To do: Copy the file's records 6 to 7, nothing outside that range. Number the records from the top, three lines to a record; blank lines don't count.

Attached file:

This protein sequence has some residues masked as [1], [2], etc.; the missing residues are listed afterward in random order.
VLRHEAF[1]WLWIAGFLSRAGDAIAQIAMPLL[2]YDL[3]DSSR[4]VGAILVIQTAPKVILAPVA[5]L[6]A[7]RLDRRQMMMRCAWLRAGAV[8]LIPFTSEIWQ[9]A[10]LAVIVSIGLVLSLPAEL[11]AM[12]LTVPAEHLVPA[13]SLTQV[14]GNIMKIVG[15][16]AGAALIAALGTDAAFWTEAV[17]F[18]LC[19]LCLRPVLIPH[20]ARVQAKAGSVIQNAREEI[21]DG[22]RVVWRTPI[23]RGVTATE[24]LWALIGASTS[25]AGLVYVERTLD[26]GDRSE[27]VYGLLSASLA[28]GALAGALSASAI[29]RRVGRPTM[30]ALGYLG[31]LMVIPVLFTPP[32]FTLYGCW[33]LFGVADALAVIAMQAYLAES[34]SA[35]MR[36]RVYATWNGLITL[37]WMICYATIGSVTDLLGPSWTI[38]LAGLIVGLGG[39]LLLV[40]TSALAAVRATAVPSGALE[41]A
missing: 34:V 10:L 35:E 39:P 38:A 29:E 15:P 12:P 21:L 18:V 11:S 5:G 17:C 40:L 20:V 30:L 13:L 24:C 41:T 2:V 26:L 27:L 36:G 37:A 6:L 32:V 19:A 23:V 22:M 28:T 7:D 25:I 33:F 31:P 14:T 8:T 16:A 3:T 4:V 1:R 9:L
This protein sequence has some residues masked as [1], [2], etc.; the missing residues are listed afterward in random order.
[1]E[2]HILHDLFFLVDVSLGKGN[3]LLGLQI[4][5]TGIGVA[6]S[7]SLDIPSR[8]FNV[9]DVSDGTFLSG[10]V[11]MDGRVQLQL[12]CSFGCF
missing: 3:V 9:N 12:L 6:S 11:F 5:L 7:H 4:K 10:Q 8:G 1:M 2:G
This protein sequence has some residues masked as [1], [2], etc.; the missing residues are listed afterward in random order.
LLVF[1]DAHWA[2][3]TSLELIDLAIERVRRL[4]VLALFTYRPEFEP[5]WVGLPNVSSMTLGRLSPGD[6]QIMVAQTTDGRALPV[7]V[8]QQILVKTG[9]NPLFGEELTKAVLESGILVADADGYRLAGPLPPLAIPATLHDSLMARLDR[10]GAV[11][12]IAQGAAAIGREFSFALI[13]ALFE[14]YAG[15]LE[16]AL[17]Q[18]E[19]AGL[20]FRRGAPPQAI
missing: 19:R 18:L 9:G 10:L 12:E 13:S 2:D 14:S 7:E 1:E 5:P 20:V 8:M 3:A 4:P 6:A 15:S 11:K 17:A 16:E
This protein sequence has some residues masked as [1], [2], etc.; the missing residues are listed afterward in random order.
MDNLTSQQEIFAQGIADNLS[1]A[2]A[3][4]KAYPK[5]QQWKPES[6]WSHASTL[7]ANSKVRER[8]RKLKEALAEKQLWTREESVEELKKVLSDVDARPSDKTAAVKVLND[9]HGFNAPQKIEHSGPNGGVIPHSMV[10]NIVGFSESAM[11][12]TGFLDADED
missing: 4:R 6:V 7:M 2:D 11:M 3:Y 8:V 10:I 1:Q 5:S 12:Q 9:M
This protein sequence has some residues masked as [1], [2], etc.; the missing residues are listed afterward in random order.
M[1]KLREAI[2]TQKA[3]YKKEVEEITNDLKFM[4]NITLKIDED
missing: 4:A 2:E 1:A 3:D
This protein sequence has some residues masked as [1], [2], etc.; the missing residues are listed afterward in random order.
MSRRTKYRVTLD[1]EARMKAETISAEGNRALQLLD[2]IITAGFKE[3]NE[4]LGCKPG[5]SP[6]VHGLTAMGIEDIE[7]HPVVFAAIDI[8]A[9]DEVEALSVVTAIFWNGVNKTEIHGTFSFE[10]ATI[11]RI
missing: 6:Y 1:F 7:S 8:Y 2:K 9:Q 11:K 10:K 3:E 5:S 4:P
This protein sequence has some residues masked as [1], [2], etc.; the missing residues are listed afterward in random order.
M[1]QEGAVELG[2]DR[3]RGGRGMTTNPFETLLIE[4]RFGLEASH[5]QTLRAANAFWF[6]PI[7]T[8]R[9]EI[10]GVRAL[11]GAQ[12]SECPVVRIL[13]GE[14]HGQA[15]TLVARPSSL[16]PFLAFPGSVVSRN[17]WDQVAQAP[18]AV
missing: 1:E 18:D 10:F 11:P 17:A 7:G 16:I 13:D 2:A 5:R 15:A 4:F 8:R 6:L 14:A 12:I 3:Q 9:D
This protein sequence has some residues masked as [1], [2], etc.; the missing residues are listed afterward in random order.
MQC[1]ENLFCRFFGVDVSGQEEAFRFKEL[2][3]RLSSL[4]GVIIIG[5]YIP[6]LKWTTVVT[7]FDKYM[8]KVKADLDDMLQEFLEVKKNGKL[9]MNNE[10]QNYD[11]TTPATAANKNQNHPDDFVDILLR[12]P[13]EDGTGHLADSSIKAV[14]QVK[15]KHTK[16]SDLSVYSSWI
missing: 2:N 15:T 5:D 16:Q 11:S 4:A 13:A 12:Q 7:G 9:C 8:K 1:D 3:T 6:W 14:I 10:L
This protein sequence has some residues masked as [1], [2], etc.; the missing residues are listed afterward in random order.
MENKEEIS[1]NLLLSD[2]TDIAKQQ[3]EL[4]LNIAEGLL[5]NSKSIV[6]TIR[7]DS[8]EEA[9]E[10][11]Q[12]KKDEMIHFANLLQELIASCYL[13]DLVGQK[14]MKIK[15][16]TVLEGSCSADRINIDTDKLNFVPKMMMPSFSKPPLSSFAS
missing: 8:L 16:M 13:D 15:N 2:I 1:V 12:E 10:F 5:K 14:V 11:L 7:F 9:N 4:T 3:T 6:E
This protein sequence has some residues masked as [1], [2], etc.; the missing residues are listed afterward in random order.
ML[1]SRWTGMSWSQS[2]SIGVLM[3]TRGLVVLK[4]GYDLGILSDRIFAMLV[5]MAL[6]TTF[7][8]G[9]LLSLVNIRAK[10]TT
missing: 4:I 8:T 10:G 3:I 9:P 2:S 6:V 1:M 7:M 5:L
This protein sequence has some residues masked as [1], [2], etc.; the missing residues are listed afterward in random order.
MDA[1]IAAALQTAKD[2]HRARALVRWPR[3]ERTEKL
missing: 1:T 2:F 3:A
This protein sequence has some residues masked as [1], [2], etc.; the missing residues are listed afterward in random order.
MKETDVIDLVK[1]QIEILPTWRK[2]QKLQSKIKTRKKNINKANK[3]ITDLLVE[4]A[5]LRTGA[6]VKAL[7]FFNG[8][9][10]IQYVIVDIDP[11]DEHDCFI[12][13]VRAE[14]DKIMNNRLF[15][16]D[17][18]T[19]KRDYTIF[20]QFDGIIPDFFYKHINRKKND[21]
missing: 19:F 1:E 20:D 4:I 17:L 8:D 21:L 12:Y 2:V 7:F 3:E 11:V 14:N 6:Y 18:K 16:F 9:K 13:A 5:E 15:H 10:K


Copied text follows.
This protein sequence has some residues masked as [1], [2], etc.; the missing residues are listed afterward in random order.
MSRRTKYRVTLD[1]EARMKAETISAEGNRALQLLD[2]IITAGFKE[3]NE[4]LGCKPG[5]SP[6]VHGLTAMGIEDIE[7]HPVVFAAIDI[8]A[9]DEVEALSVVTAIFWNGVNKTEIHGTFSFE[10]ATI[11]RI
missing: 6:Y 1:F 7:S 8:Y 2:K 9:Q 11:K 10:K 3:E 5:S 4:P
This protein sequence has some residues masked as [1], [2], etc.; the missing residues are listed afterward in random order.
M[1]QEGAVELG[2]DR[3]RGGRGMTTNPFETLLIE[4]RFGLEASH[5]QTLRAANAFWF[6]PI[7]T[8]R[9]EI[10]GVRAL[11]GAQ[12]SECPVVRIL[13]GE[14]HGQA[15]TLVARPSSL[16]PFLAFPGSVVSRN[17]WDQVAQAP[18]AV
missing: 1:E 18:D 10:F 11:P 17:A 7:G 16:I 13:D 2:A 5:R 15:A 4:F 8:R 6:L 14:A 12:I 3:Q 9:D